The bill eliminates the requirements that PA 17-68 ( 15) placed on DMV to ensure that that each carrier is reviewing the report, including (1) random compliance audits of carriers to determine if they are reviewing the report, (2) maintaining a record of each time a carrier reviewed the report in the prior two years and, (3) making the record publicly available upon request.

Removal of Suspended Drivers

The law requires carriers to prohibit any employee listed on DMV's report from driving a school bus or student transportation vehicle. Current law requires that they do so within 48 hours after reviewing the report; the bill instead requires them to take immediate action after such review.

Existing law, unchanged by the bill, imposes civil penalties on carriers who fail to remove drivers as the law requires. The penalty is $2,500 for a first violation and $5,000 for each subsequent violation, but the DMV commissioner may reduce the penalty upon appropriate justification.

EFFECTIVE DATE: The elimination of the requirement that DMV ensure carriers review such reports is effective upon passage.

17 — WARNINGS FOR PASSING SCHOOL BUS

Eliminates the explicit statutory authority to issue a warning to drivers who pass a stopped school bus

By law, drivers must stop at least 10 feet away from a school bus that is stopped and displaying flashing red lights. Drivers who fail to do so face (1) a fine of $450 for a first offense and (2) for a second offense, a fine between $500 and $1,000, up to 30 days in jail, or both.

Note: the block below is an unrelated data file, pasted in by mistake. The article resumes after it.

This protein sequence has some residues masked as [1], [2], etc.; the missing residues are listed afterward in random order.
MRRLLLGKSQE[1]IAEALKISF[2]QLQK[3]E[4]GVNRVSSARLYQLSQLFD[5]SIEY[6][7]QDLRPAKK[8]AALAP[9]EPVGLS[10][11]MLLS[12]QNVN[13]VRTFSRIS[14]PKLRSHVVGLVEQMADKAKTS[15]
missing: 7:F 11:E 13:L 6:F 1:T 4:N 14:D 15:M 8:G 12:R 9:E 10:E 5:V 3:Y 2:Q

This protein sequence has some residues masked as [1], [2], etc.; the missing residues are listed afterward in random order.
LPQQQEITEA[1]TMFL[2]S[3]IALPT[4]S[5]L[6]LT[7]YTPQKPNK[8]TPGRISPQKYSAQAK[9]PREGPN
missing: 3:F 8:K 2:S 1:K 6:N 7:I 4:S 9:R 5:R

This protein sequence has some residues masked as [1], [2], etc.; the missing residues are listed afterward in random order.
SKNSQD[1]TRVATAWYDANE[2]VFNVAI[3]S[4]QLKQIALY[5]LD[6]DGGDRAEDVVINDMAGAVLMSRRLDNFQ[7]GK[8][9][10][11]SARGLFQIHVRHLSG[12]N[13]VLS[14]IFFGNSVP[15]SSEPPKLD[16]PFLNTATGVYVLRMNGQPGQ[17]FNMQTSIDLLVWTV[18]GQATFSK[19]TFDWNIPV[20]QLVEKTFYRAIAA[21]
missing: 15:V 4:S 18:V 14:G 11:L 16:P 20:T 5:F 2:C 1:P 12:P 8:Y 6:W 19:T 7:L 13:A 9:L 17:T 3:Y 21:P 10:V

Under current law, after receiving a school bus driver's report or video evidence from a school bus violation detection system of a driver violating this law, a police officer must issue a summons or a written warning to the vehicle's owner. The bill instead requires that the police officer issue a summons by eliminating the officer's authority to issue warnings.

18 — NOTICE OF AUTOMOBILE INSURANCE POLICY ADDITIONS TO DMV

Authorizes the DMV commissioner to require automobile insurers to notify him of any policies they add each month, which he may already do for policy cancellations

The bill authorizes the DMV commissioner to require automobile insurers to notify him of any policies they add each preceding month. Existing law already allows him to so for policy cancellations. Under the bill, the notice must include the same information for policy additions as current law requires for cancellations (i.e., the insured's name, policy number, vehicle identification number, and effective date).

The bill requires the commissioner to accept, review, and analyze the policy addition data, just as he must already do for policy cancellation data.

EFFECTIVE DATE: October 1, 2018

19 — INFORMATION PROVIDED TO TAX ASSESSORS ON OUT-OF-STATE REGISTRATIONS

Eliminates a (1) procedure by which municipal tax assessors and the DMV commissioner share information on vehicles that are subject to property tax in Connecticut but registered in other states and (2) requirement that municipalities remit 1% of the property tax collected on such vehicles to the Special Transportation Fund (STF)

The bill eliminates a (1) procedure through which municipal tax assessors and the DMV commissioner share information on vehicles that are subject to property tax in Connecticut but registered in other states and (2) requirement that municipalities remit 1% of the property tax collected on such vehicles to the Special Transportation Fund.

Under current law, this procedure requires:

1. municipal tax assessors to make reasonable efforts to provide to the DMV commissioner information on any motor vehicle they determine is taxable but registered out-of-state;